As a result, when I finally came home, a lot of people were disappointed that they hadn’t seen or talked to me in a long time.
3. Your Income is Sporadic
The hardest part of living in the freelance world is living in the freelance world. Simply being alive costs money: bills, food, drinks, medicine, cars… you need cash to take care of those things.
With freelancing, every day, week, and month can be shaky in terms of income. There are some months you make more money than you had hoped for and some where you make barely enough to scrape by.
The income is nowhere near as dependable as many would like.
And if you have friends who want you to spend money to go out, a boyfriend or girlfriend to buy gifts or dinners for, and a family to take care of, they may get frustrated at the fact you’re always operating on a budget.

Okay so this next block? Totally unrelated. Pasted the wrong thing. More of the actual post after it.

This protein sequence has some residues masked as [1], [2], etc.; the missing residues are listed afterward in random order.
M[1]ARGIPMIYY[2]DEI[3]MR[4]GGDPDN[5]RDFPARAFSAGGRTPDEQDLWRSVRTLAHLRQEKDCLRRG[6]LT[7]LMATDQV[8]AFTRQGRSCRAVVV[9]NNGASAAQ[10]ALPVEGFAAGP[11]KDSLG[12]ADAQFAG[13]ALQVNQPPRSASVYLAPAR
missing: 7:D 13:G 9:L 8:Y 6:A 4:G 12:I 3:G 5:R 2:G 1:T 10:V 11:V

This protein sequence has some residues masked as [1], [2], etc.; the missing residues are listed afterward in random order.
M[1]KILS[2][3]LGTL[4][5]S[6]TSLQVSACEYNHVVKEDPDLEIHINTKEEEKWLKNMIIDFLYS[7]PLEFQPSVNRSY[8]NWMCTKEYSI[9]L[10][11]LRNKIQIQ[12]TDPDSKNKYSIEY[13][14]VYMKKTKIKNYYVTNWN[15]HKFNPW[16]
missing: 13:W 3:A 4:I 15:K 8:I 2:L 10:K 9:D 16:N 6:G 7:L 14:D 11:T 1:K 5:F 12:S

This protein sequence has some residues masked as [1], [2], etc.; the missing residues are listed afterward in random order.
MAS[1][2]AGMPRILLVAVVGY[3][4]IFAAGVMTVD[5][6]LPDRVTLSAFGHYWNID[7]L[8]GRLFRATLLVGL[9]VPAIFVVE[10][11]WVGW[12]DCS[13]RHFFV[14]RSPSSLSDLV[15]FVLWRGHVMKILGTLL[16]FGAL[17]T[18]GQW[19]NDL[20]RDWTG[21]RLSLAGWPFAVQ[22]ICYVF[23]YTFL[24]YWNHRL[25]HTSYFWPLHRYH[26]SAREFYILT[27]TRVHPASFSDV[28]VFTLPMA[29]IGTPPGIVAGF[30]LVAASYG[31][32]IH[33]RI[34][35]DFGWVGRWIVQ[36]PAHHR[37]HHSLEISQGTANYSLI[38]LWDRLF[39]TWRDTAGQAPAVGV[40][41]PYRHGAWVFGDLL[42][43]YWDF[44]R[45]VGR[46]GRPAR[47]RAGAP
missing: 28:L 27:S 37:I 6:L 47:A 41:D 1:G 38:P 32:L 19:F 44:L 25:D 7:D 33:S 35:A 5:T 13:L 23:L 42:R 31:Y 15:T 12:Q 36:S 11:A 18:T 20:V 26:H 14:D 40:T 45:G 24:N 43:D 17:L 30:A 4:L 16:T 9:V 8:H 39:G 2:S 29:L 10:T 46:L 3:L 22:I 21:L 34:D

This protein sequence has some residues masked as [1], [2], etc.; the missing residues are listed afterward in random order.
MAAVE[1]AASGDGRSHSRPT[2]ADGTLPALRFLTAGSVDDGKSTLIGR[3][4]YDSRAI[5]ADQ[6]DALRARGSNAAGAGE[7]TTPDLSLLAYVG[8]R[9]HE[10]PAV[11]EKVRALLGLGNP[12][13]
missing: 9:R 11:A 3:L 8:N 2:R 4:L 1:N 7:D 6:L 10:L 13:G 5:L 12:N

Your ability to be fiscally flexible is limited by the fact that you never know for sure when you’ll get paid next — and let’s not even get started on working for free.
4. You Get a Lot of Job Leads… But Not as Many Jobs
It’s not unusual, at any one point, to be juggling multiple projects looming on the horizon. But like an amateur juggler at the end of his trick, you don’t always catch the balls as they come down.
I remember talking to my parents one time when they asked what shoots I had coming up. I told them about four projects I was loosely attached to and they were excited for me.
CUT TO: A FEW WEEKS LATER
They asked me again and, well, all of them had been scrapped. Two were delayed for funding issues, one was permanently delayed while the director was in the hospital, and the fourth just sort of fell off the radar.
They were very disappointed, as was I, but my expectations weren’t as high as theirs because of one of the first lessons a camera assistant taught me: